NUTRITIONAL CONCEPTSSPECIAL REPORT - 11/15/2006
-- The Gut/Brain Connection.
-- Bonnie Appearing in the Daily Herald.
-- November Sale.
-- Thanksgiving Tips.
-- Home for the Holidays?
The Gut/Brain Connection.
--------------------Our gastrointestinal tract acts as a "second brain." Think of the brain in our skull as the North and the enteric nervous system that hides in our gut as the South.
The connection between the brains lies at the heart of myriad maladies, physical and psychiatric. Ailments such as anxiety, depression, irritable bowel syndrome, ulcers and Parkinson's disease manifest symptoms at the brain and the gut.
Many doctors will acknowledge that the majority of patients with anxiety and depression also have alterations of their GI function. Antidepressants, for example, cause gastric distress in up to a quarter of the people who take them. "Butterflies" in the stomach are caused by a surge of stress hormones released by the body in a "fight or flight" situation. Stress can also overstimulate nerves in the esophagus, causing a feeling of choking.
The role of the South Brain is to manage every aspect of digestion, from the esophagus to the stomach, small intestine and colon. The South Brain accomplishes this with the same tools as the North Brain, a sophisticated nearly self-contained network of neural circuitry, neurotransmitters and proteins. Consequently both brains are affected by many of the same drugs and diseases.
Where do the problems begin? Poor diet and psychological trauma. Chronic gut disorders are integrally linked to poor dietary lifestyle and/or early childhood traumas like parents' divorces, chronic illnesses or parents' deaths. What happens early in life from a dietary and psychological standpoint, along with an individual's genetic background, programs how a person will respond for the rest of his or her life.
If you have gut and/or psychological issues, what can you do to help yourself?
Implement The Four Rs:
Give the gut time to relax with no trigger foods.
The gut has a miraculous ability to heal itself if given the time and the right fuel.
Infuse healthy flora with probiotics; if applicable, address enzyme deficiency.
Incorporate a less restrictive, balanced dietary lifestyle to fit your individual needs.
Ruling out the following is critical to achieving gut/neurologic health:
-Screen for food sensitivities/allergies.
-Screen for yeast imbalance.
-Find a solution for eliminating or preventing virulent pathogens and superbugs that are becoming more and more resistant to current medication such as E.Coli, Salmonella, Staphylococcus Aureus, and Clostridium Difficile.
-Eliminate or prevent gastrointestinal reflux; long-term GER/GERD medication can be detrimental to the gut.
-Screen and/or manage Celiac, Ulcerative Colitis, Crohn's, and other GI diseases.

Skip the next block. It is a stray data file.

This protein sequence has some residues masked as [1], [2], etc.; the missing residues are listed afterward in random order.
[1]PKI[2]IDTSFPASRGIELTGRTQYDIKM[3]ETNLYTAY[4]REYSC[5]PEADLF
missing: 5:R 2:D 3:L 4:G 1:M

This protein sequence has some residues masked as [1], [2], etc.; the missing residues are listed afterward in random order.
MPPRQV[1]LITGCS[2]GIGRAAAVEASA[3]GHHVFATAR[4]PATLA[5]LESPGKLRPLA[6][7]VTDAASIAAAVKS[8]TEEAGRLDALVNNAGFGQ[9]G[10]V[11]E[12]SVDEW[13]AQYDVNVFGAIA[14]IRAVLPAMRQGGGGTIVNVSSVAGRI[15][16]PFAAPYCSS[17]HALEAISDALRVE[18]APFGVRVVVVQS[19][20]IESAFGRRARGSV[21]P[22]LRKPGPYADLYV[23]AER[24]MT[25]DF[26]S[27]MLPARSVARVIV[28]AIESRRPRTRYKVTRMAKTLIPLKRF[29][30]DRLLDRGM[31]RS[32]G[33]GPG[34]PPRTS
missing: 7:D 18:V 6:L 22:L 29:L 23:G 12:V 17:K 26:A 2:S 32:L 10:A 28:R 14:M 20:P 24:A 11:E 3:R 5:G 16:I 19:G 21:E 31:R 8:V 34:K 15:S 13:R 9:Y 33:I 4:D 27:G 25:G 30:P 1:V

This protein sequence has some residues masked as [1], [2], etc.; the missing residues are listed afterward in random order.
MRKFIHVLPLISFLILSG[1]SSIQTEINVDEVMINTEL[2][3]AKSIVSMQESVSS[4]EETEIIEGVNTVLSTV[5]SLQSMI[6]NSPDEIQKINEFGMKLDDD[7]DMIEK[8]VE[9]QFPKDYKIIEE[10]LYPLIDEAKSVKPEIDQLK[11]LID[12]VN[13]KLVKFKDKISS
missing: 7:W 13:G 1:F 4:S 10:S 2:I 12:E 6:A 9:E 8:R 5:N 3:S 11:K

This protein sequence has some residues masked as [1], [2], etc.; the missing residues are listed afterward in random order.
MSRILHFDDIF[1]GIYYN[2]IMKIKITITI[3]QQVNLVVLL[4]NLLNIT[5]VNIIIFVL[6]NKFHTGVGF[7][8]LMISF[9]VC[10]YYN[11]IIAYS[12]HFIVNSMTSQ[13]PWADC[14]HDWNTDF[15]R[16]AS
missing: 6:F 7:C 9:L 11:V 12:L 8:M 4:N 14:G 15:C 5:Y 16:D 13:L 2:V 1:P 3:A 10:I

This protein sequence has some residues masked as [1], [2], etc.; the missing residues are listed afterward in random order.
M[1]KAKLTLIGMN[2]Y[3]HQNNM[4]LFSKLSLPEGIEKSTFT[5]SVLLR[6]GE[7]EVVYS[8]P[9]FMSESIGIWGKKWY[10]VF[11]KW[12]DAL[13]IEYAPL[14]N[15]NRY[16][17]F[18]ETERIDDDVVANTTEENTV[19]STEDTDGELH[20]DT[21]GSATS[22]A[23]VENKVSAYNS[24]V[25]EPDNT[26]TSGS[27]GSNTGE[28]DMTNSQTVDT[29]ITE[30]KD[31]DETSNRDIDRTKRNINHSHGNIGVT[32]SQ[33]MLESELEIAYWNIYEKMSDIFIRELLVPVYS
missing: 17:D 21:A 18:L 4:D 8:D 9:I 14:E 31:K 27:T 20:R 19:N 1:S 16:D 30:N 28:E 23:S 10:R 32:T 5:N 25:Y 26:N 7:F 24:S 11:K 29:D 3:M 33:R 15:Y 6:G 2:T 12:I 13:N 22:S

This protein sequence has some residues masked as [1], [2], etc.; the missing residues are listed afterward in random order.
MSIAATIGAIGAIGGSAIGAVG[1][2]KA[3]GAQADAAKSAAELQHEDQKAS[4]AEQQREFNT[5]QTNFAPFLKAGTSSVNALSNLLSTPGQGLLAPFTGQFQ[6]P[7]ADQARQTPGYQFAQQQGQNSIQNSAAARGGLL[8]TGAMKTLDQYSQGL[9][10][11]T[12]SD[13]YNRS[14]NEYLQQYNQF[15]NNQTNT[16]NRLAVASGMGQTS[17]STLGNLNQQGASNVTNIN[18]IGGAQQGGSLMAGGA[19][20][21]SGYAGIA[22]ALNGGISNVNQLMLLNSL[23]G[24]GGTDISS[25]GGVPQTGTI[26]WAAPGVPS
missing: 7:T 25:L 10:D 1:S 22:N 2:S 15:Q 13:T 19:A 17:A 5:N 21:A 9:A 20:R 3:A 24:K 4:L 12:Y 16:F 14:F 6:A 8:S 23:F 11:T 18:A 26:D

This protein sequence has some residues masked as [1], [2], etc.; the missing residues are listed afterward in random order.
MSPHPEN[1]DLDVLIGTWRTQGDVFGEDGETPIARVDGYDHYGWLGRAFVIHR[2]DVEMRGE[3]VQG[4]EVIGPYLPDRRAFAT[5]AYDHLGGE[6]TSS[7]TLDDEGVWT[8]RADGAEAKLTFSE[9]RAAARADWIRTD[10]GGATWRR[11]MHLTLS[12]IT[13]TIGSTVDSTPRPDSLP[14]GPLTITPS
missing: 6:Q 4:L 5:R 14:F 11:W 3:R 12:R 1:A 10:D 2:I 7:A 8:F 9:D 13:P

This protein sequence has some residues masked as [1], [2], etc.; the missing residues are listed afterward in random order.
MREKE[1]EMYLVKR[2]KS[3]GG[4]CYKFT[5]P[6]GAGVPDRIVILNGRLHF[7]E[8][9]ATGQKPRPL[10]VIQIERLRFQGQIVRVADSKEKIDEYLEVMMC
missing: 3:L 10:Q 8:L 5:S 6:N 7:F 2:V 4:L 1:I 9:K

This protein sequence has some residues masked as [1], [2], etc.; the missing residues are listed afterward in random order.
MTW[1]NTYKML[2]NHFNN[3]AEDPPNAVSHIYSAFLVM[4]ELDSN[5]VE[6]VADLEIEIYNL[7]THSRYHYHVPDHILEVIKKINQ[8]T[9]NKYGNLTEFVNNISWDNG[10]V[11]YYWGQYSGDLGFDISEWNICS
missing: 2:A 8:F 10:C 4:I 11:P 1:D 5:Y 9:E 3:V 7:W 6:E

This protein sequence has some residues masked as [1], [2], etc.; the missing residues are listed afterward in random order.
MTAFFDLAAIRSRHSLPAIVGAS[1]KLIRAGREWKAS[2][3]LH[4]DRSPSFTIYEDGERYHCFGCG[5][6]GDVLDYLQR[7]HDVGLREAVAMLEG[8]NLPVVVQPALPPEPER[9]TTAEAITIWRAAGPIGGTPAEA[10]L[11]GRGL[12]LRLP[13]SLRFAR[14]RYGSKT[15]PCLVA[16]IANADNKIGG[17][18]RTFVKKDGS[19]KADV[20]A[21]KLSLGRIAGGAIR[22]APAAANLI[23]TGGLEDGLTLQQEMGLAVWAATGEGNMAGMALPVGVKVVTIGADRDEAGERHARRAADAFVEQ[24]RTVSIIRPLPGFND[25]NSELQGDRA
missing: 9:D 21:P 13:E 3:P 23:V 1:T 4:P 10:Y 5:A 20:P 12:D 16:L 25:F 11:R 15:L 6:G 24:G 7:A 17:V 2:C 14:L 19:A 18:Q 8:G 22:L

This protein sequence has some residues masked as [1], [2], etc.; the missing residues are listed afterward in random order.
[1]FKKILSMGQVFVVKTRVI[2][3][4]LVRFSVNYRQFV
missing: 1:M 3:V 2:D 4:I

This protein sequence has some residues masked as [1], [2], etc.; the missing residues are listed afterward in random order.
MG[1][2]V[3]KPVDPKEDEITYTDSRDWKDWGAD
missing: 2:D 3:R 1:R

We have seen it time and again. If one brain heals, the other often follows suit.
The Healthy Gut/Brain Paradigm:
1. Create an optimal diet and nutrient lifestyle. Emphasize the removal of sugar and food chemicals from your diet.
2. Apply stress reduction techniques.
3. Aim for optimal emotional balance through conventional, medication-free psychiatric counsel or, if needed, psychopharmacology.
4. Utilize complementary therapy such as Chiropractic or Acupuncture.
As always, I suggest making an appointment with our professionals to seek the path that is right for you.
If you would like nutritional self-help literature, the best Action Plan to follow is The Pain Relief Diet. It removes many of the dietary triggers that cause GI distress and the two week menu allows your gut to relax!
Have a happy, healthy day.
Bonnie Appearing in the Daily Herald.
--------------------Bonnie will be featured in a special holiday piece for the Monday, November 20th issue.
Access the article online (usually appears several days later).
Carlson Lemon-Flavored Liquid Cod Liver Oil
Metagenics Ultra Flora Plus DF 60 cap
(our broad spectrum probiotic of choice)
Twinlab Quercetin + C 100 capsules
Biocodex Florastor Extra Strength 50 capsules
---------------------Purchase meat or poultry that is free range or organic, hormone and antibiotic-free.
-Use real ingredients. Read labels. Avoid productsts that contain preservatives, added sweeteners, artificial sweeteners, monosodium glutamate or its derivatives, trans fats, nitrates/nitrites, etc.
-Alcohol is loaded with calories. Minimize your intake or substitute with sparkling water or club soda (an added benefit is feeling more full with water so you won’t eat as much).
-Exercise a bit more leading up to and after Thanksgiving to burn more calories.
-Don’t obsess about avoiding food during Thanksgiving. If you restrict yourself too much, you’ll either be depressed or “pig out” later!
Home for the Holidays?
--------------------Your kids are back from college. Family is in town. Young children are on winter break. What better time for them to get a jump on wellness for 2007?
Book a wellness evaluation for your loved ones.
Nutritional Concepts, Inc.